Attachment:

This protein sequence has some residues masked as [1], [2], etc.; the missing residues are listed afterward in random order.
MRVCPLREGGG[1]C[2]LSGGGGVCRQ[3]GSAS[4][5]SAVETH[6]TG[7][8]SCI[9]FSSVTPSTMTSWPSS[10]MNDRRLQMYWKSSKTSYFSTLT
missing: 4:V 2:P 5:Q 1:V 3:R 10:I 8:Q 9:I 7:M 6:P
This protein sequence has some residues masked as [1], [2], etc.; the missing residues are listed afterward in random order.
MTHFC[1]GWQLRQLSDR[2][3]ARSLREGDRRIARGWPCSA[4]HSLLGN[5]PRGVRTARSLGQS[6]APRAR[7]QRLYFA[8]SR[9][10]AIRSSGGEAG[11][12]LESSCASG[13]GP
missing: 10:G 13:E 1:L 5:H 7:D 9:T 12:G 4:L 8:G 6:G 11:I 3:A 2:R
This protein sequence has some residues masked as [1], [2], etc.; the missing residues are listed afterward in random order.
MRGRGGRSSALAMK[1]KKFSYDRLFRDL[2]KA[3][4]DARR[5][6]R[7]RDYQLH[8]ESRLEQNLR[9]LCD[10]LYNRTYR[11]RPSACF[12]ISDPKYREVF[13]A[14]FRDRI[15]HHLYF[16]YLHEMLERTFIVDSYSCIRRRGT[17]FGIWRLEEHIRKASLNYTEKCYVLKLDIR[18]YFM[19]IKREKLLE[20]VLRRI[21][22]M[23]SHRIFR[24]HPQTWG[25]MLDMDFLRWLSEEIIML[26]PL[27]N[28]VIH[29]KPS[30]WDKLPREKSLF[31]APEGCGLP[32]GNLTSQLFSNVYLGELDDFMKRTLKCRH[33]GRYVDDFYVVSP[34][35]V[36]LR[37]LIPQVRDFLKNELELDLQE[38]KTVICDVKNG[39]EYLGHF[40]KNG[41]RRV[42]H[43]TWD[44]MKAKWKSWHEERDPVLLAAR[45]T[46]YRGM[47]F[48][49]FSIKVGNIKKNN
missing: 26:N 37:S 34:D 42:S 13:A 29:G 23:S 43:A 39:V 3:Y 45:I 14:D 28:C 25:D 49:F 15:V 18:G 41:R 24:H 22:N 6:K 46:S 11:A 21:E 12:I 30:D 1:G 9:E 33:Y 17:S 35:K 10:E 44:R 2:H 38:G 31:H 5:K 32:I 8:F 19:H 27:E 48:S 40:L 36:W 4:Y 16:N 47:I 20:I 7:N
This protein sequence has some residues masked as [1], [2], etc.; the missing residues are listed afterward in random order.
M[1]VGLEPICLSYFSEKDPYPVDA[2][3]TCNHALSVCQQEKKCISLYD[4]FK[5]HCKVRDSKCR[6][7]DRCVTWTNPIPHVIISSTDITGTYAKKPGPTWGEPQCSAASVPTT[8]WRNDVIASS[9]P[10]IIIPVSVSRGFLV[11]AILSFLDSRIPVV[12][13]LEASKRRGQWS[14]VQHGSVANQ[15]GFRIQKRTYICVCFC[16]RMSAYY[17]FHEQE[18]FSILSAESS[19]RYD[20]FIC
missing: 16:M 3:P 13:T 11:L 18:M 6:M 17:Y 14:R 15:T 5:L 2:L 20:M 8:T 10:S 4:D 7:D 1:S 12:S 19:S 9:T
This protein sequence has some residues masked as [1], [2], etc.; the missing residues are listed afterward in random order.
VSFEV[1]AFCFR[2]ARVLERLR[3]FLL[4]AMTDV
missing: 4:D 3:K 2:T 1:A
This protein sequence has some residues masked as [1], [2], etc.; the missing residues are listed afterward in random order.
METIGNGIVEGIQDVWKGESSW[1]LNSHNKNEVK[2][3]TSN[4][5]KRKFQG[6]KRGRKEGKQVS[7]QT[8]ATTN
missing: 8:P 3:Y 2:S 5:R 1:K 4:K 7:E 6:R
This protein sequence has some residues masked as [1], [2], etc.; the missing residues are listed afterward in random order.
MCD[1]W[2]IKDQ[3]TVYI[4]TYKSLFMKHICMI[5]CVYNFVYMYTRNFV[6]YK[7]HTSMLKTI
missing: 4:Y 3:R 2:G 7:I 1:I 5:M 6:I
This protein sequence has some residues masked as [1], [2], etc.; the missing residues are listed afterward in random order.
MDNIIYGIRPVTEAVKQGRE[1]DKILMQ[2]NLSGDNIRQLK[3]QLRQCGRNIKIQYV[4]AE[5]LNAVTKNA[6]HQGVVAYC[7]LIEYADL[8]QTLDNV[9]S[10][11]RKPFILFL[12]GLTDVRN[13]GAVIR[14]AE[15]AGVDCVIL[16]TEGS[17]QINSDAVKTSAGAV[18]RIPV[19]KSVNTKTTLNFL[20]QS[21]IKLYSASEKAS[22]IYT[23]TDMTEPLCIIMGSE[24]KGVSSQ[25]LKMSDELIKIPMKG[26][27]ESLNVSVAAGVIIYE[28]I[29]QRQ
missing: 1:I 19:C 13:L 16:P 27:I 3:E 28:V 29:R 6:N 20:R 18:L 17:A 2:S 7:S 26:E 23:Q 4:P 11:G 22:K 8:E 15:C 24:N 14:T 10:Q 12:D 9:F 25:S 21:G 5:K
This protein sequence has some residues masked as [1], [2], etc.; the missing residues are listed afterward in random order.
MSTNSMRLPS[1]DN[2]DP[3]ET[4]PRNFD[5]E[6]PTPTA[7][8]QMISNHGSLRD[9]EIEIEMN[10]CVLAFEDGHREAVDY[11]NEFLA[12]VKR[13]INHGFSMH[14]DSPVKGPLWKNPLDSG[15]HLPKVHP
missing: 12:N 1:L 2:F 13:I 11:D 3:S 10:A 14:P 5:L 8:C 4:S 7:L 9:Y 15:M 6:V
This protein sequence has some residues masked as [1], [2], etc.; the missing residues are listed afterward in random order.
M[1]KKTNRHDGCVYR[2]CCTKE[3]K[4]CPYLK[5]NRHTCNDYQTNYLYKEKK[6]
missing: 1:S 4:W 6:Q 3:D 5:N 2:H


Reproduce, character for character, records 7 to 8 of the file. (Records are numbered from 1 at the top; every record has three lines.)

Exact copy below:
This protein sequence has some residues masked as [1], [2], etc.; the missing residues are listed afterward in random order.
MCD[1]W[2]IKDQ[3]TVYI[4]TYKSLFMKHICMI[5]CVYNFVYMYTRNFV[6]YK[7]HTSMLKTI
missing: 4:Y 3:R 2:G 7:I 1:I 5:M 6:I
This protein sequence has some residues masked as [1], [2], etc.; the missing residues are listed afterward in random order.
MDNIIYGIRPVTEAVKQGRE[1]DKILMQ[2]NLSGDNIRQLK[3]QLRQCGRNIKIQYV[4]AE[5]LNAVTKNA[6]HQGVVAYC[7]LIEYADL[8]QTLDNV[9]S[10][11]RKPFILFL[12]GLTDVRN[13]GAVIR[14]AE[15]AGVDCVIL[16]TEGS[17]QINSDAVKTSAGAV[18]RIPV[19]KSVNTKTTLNFL[20]QS[21]IKLYSASEKAS[22]IYT[23]TDMTEPLCIIMGSE[24]KGVSSQ[25]LKMSDELIKIPMKG[26][27]ESLNVSVAAGVIIYE[28]I[29]QRQ
missing: 1:I 19:C 13:L 16:P 27:I 3:E 28:V 29:R 6:N 20:R 18:L 17:A 2:S 7:S 26:E 23:Q 4:P 11:G 22:K 8:E 15:C 24:N 14:T 10:Q 12:D 9:F 25:S 21:G 5:K